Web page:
A little time spent now on a building “M.O.T.” can save parishes from having to spend a great deal of money later. Good maintenance begins with a good inspection, but the inspection of the high level elements of a church building can be a daunting, and perhaps prohibitively expensive or risky, thought for many select vestries.
However, a pilot scheme, undertaking a series of high level inspections of churches across Northern Ireland using drones, is showing that this emerging technology could provide an answer. The scheme over two years 2017/2018 was backed by the National Churches Trust, partnering with the Ulster Historic Churches Trust and looked at a range of different church buildings by denomination, location, size, scale and height. The scheme also aimed to raise awareness of the importance of maintenance of church buildings, as well as helping those charged with their upkeep to understand the particular maintenance issues associated with their building.
McCollum Conservation working with a professional Unmanned Aerial Vehicle (UAV) or drone operator, provided the service and looked at 16 churches, chosen to fully explore the maintenance potential of the technology. The surveys concentrated on high level, difficult to reach elements including roofs, parapets, finials, rainwater goods, towers and spires. The subsequent reports provided photographic evidence of the defects uncovered, together with a detailed appraisal of the structure and clearly identified future maintenance works and repairs.
The first step was to work with church wardens to ensure that the path of the drone would capture all the difficult to reach areas. These can be areas of the building that are entirely inaccessible or sections where there is a known problem, such as dampness below. Wardens can continue to contribute, as images from the drone are transmitted to a ground station during the survey. Furthermore, these can be interrogated, or the path of the drone tweaked as the survey proceeds. In this way, defects can be tracked until the source of the problem is identified. High definition stills and video shots allow detailed photos to be added to a written report, which will augment and explain what the issues are for the short, medium and long term maintenance of the church building.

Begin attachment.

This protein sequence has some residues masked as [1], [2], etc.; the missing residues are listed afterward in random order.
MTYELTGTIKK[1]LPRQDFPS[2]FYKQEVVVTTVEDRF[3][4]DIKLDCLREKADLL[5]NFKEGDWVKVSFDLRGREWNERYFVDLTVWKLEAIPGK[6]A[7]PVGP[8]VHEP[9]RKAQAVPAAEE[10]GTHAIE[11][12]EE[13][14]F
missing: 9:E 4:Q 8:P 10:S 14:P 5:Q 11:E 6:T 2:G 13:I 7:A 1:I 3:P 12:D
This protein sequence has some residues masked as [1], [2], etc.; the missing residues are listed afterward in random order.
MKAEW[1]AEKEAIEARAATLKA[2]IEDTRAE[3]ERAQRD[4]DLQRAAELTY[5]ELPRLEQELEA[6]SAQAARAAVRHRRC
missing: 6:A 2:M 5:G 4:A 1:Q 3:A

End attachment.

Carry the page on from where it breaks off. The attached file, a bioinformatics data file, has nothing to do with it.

A drone inspection can be a one-off to pick up the cause of a symptom, such as dampness which has been noticed by the congregation. Alternatively, it may be commissioned on a periodic basis so that a known deterioration can be monitored, such as slipping slates or stone and pointing failure, for example, to a spire. Most often, it will identify a mundane issue, such as a missing roof slate or blocked high level gutter that is causing an exponential problem further down in the church building’s fabric.
The operator of the drone must use it in a responsible manner and is subject to safety rules that are underpinned by law. The pilot must be qualified and have permission to undertake commercial work from the Civil Aviation Authority (CAA). On the day of the survey, the pilot should have alerted neighbours if required and must not fly at a height above 400 ft from ground level, unless specific CAA approval has been obtained. There are restrictions on flight paths according to the grade of air space in which the church sits and additional permissions might be required.
High parts of any church or cathedral can be difficult to access for inspection to a point where proceeding is prohibitively expensive or even potentially dangerous. Drones – coupled with a knowledgeable building expert – can help a parish seeking to get to the root of a problem, or wishing to understand the very complex structure it is charged with maintaining. The reports generated by the drone operator and professional can allow a meaningful periodic inspection to take place with much reduced cost, time and risk to the parish.
This article written by Chris McCollum appeared in January 2019 issue of the Church of Ireland Gazette